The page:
EASO requests regulatory authorities to review governance and practices leading to discrimination in access to effective obesity management

EASO requests regulatory authorities to review governance and practices leading to discrimination in access to effective obesity management

The European Association for the Study of Obesity, the voice of 20000+ Obesity specialists across 36 WHO EURO Region Member States is calling for the European Medicines Agency and national regulatory authorities across EU27 to review their governance and practices which appear to be leading to breech of the rules pertaining to provision of suitable alternatives which are at least equally effective,  

EASO is concerned that the European Medicines Agency and related national regulatory authorities’ (European medicines regulatory network) governance is having a negative impact directly on people already under pharmacological treatment for obesity. This is of particular concern, considering the ongoing medicines shortages crisis in EU27 

According to EMA rules, when there is a medicines shortage, triggered by market forces, safety or other consideration, measures to allow alternative medicines or suppliers to be used should be taken into account as well as to ensure that solutions encompass suitable alternatives which are at least equally effective.1 

Although pharmacological therapies are highlighted here, it is clear that obesity treatments and long-term management ideally involve a number of interdisciplinary interventions including psychotherapy, therapeutic movement and therapeutic nutrition as well as bariatric surgery.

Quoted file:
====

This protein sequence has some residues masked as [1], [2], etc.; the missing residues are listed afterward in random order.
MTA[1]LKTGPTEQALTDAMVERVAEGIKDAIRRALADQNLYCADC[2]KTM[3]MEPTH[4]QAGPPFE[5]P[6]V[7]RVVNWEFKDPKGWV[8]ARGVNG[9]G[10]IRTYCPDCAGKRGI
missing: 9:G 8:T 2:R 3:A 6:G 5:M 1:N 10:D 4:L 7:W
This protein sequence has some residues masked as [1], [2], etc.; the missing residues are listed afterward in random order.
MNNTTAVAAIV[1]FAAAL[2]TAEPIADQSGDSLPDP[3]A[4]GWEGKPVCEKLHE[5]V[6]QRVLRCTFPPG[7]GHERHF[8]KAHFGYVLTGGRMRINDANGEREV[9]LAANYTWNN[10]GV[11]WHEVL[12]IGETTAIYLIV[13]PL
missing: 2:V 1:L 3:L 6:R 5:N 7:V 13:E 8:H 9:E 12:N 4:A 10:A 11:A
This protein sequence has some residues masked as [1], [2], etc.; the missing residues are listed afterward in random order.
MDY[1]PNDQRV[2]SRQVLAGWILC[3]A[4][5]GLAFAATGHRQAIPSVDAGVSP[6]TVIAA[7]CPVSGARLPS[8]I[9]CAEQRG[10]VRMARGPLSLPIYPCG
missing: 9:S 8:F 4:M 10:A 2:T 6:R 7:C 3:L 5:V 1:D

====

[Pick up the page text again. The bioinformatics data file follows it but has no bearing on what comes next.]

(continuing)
EASO has been concerned for some time about the highly limited availability of obesity-specific authorised pharmaceutical treatments, which are according to the international guidelines the recommended additional therapies when lifestyle interventions are not effective enough. In light of the latest development in the face of an Article 20 Procedure being instigated against the manufacturers of Naltrexone/bupropion (brand name Mysimba), the situation is reaching crisis point. Not only have the other pharmacological “suitable alternatives” been issued with major shortage warnings, but other non-pharmacological treatment pathways are routinely excluded from health systems across EU27. 

In light of the potential breech of EMA Rules on provision of suitable alternatives which are at least equally effective, EASO calls on the EMA, National Medicines Agencies as well as pricing and reimbursement agencies to: 

  • Formally review EMA policies which are acting as a discriminatory barrier to the legal rights of people diagnosed with obesity to accessing effective treatments according to current guidelines  
  • Permit a temporary “on-label” status for those already prescribed naltrexone/bupropion or liraglutide 3 mg (brand name Saxenda) to be prescribed available GLP1 agonists already on the market to equivalent dosage efficacy under the principal of “compassionate grounds” or “medical need” as a legal basis. 

Specifically in relation to the naltrexone/bupropion (Mysimba) Article 20 procedure and governance matters pertaining, EASO calls on the European Commission, the European Medicines Agency and National Medicines Agencies across EU27 to: 

  • Provide clarity on why the non-pharmacovigilance Article 20 has been initiated in the absence of evidence to suggest a change in the positive risk balance.